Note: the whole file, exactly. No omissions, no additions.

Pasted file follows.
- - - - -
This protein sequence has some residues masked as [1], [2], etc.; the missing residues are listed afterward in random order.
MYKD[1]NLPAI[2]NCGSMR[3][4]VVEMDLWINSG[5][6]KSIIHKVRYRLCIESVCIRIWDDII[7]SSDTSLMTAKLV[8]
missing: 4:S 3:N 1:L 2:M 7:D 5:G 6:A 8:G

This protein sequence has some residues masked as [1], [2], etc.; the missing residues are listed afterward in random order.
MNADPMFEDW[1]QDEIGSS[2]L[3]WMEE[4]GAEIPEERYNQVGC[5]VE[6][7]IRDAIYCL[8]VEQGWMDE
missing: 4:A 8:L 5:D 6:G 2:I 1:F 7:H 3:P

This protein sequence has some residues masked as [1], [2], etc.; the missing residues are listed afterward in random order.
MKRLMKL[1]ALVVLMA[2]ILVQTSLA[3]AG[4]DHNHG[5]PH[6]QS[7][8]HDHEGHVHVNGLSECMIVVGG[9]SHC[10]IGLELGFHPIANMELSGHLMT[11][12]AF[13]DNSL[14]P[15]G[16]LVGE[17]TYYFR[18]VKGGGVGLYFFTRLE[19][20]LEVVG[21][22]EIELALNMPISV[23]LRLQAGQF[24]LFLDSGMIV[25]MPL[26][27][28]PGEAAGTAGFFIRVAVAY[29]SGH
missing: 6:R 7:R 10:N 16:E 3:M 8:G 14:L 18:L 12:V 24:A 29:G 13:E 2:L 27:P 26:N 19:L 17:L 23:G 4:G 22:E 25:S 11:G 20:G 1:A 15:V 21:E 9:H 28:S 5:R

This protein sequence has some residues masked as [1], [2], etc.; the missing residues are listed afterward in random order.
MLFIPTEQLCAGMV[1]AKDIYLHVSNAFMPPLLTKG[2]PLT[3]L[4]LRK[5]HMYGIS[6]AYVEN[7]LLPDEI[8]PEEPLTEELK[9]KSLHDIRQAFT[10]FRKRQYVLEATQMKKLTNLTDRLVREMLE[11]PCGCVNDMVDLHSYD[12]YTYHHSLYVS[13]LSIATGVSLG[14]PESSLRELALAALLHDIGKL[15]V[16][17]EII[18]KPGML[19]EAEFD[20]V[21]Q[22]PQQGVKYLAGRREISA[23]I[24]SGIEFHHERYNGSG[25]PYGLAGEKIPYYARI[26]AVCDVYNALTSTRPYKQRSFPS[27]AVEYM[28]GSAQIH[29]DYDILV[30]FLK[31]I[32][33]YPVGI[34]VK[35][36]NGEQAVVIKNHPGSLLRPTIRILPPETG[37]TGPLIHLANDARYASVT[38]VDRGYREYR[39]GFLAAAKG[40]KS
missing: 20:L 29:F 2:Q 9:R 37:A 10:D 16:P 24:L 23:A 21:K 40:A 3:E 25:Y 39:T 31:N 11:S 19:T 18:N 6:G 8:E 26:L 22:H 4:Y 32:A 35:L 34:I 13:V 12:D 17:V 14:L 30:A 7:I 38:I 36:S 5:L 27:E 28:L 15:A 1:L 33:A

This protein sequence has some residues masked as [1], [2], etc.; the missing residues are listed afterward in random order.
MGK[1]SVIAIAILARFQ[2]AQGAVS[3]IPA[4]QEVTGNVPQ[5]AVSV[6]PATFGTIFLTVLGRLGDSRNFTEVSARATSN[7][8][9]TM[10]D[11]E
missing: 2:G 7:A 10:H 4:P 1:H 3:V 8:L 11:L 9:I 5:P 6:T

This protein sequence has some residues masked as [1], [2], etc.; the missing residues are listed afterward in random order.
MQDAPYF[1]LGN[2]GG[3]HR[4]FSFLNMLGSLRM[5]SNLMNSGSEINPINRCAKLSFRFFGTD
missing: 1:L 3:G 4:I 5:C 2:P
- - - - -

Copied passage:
This protein sequence has some residues masked as [1], [2], etc.; the missing residues are listed afterward in random order.
MYKD[1]NLPAI[2]NCGSMR[3][4]VVEMDLWINSG[5][6]KSIIHKVRYRLCIESVCIRIWDDII[7]SSDTSLMTAKLV[8]
missing: 4:S 3:N 1:L 2:M 7:D 5:G 6:A 8:G

This protein sequence has some residues masked as [1], [2], etc.; the missing residues are listed afterward in random order.
MNADPMFEDW[1]QDEIGSS[2]L[3]WMEE[4]GAEIPEERYNQVGC[5]VE[6][7]IRDAIYCL[8]VEQGWMDE
missing: 4:A 8:L 5:D 6:G 2:I 1:F 7:H 3:P

This protein sequence has some residues masked as [1], [2], etc.; the missing residues are listed afterward in random order.
MKRLMKL[1]ALVVLMA[2]ILVQTSLA[3]AG[4]DHNHG[5]PH[6]QS[7][8]HDHEGHVHVNGLSECMIVVGG[9]SHC[10]IGLELGFHPIANMELSGHLMT[11][12]AF[13]DNSL[14]P[15]G[16]LVGE[17]TYYFR[18]VKGGGVGLYFFTRLE[19][20]LEVVG[21][22]EIELALNMPISV[23]LRLQAGQF[24]LFLDSGMIV[25]MPL[26][27][28]PGEAAGTAGFFIRVAVAY[29]SGH
missing: 6:R 7:R 10:N 16:E 3:M 8:G 14:L 18:L 12:V 24:A 29:G 13:E 2:L 27:P 26:N 19:L 17:L 23:G 4:G 22:E 25:S 11:G 20:G 1:A 15:V 21:E 9:H 28:S 5:R

This protein sequence has some residues masked as [1], [2], etc.; the missing residues are listed afterward in random order.
MLFIPTEQLCAGMV[1]AKDIYLHVSNAFMPPLLTKG[2]PLT[3]L[4]LRK[5]HMYGIS[6]AYVEN[7]LLPDEI[8]PEEPLTEELK[9]KSLHDIRQAFT[10]FRKRQYVLEATQMKKLTNLTDRLVREMLE[11]PCGCVNDMVDLHSYD[12]YTYHHSLYVS[13]LSIATGVSLG[14]PESSLRELALAALLHDIGKL[15]V[16][17]EII[18]KPGML[19]EAEFD[20]V[21]Q[22]PQQGVKYLAGRREISA[23]I[24]SGIEFHHERYNGSG[25]PYGLAGEKIPYYARI[26]AVCDVYNALTSTRPYKQRSFPS[27]AVEYM[28]GSAQIH[29]DYDILV[30]FLK[31]I[32][33]YPVGI[34]VK[35][36]NGEQAVVIKNHPGSLLRPTIRILPPETG[37]TGPLIHLANDARYASVT[38]VDRGYREYR[39]GFLAAAKG[40]KS
missing: 20:L 29:F 2:Q 9:R 37:A 10:D 16:P 24:L 23:A 21:K 40:A 3:E 25:Y 39:T 31:N 11:S 19:T 18:N 6:G 8:E 26:L 22:H 4:Y 32:A 35:L 34:I 13:V 12:D 17:V 14:L 30:A 7:I 38:I 36:S 5:L 27:E 28:L 15:A 1:L 33:A

This protein sequence has some residues masked as [1], [2], etc.; the missing residues are listed afterward in random order.
MGK[1]SVIAIAILARFQ[2]AQGAVS[3]IPA[4]QEVTGNVPQ[5]AVSV[6]PATFGTIFLTVLGRLGDSRNFTEVSARATSN[7][8][9]TM[10]D[11]E
missing: 2:G 7:A 10:H 4:P 1:H 3:V 8:L 11:L 9:I 5:P 6:T

This protein sequence has some residues masked as [1], [2], etc.; the missing residues are listed afterward in random order.
MQDAPYF[1]LGN[2]GG[3]HR[4]FSFLNMLGSLRM[5]SNLMNSGSEINPINRCAKLSFRFFGTD
missing: 1:L 3:G 4:I 5:C 2:P